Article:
He looked hurt for a moment, and then shrugged it off. “I wanted you to know the truth. We’re going to be working together, and I wanted you to know that I’d never unnecessarily put you in harm’s way.”
I didn’t know whether I believed that. Daniels had never been malicious or cruel to me, but a lot of what transpired in the quarantine wasn’t pleasant. I had the scars to prove it. Track marks covered my arms, and a lot of my veins were wrecked from all the blood they took.
Daniels and a few other doctors thought the answer to my immunity might be locked away in some of my glands and internal organs. Scars from incisions were laced together all over my stomach, like my skin was some kind of bizarre patchwork, from all their probing.
One doctor had been convinced it was coming from some gland in the base of my skull. He’d wanted to cut open my head and dig around. Daniels had somehow gotten him to drop that idea, so I guess he had saved my life that time. Or prolonged it really.
If I hadn’t left when I did, I wouldn’t have survived that much longer. People can only go so long losing blood and getting cut open before their bodies stop being able to function.
“What’s done is done,” I told Daniels. “We’re out now, and we need to focus on surviving out here.”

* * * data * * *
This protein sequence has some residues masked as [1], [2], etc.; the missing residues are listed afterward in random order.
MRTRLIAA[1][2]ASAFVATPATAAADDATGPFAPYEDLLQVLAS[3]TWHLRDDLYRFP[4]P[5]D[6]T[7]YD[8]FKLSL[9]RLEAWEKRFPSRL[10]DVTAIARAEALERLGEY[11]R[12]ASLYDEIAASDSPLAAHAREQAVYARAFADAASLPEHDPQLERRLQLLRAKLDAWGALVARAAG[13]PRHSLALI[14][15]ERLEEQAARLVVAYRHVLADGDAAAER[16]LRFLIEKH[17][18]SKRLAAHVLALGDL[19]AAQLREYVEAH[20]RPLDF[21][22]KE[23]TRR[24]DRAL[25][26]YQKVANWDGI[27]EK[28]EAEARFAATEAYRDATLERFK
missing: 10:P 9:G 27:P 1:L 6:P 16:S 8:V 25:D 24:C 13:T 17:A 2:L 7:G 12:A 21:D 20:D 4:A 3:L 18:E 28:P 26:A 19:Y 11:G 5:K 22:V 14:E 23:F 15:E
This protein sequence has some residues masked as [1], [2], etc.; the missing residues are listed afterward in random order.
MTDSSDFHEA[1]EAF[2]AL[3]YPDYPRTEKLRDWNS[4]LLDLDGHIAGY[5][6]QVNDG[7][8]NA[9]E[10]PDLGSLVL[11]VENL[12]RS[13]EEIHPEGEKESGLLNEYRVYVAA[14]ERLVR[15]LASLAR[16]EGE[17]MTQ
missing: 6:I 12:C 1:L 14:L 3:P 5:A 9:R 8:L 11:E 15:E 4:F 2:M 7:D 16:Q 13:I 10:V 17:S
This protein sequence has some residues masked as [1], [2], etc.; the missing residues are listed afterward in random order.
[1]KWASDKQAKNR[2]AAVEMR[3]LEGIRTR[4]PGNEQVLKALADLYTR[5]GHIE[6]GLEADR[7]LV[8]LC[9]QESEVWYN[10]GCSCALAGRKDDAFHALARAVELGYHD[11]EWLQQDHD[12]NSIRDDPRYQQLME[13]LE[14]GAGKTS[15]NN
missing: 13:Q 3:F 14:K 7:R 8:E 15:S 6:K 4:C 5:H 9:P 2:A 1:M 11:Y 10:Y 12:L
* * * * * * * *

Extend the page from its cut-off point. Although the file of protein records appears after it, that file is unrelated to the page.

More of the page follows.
“Right.” He nodded. “You’re right.”
He slowed then, dropping a few feet behind me. Nolita had been looking back at us a lot while we talked, and she stopped when she saw him fall behind.
“Maybe we should take a break,” she suggested. “We’ve been walking all morning.”
Boden seemed reluctant to stop. When he turned around, he kept walking backwards. He slowed down a bit, since Nolita had stopped, and Daniels, Bishop, and Teddy had been quick to follow suit.
“How far is it to the compound?” Boden asked me. We were now the only two walking, but neither of us was going that fast.
“I’m not sure exactly,” I admitted. “We drove last time. But I’d say it was at least another day’s walk.”
“This is some detour,” he muttered, but he stopped. “All right. Quick break everyone. I have some water in my bag but not much. Drink only what you absolutely have to.”
He dropped the duffel bag to the ground with a heavy thud. He unzipped it and pulled out a bottle of water and handed it to me first, since I was the closest to him. I wanted nothing more than to chug the entire thing, but I’d heard what he said and only took a quick drink before passing it on to Teddy.
After I’d gotten my drink, I sat on the road, lying back on the warm asphalt. Boden lay down near me, his legs bent at the knee and his arm draped over his eyes to block out the sun.
Nobody asked about food on our break, even as they got comfortable and passed around the water. We’d all been through this before. We knew how low provisions were and how sparingly we’d eat.
Our rest stop ended too quickly when Boden abruptly got up and said it was time to move on. Nobody questioned him or complained, which was nice. We all knew what needed to be done. We hadn’t survived this long by being weak.
As the sun began to set, we had to start thinking of a place to camp out. A farmhouse was about a quarter mile off the highway at the end of a long gravel driveway. Since it would be safer than sleeping out in the middle of the road, we headed toward it.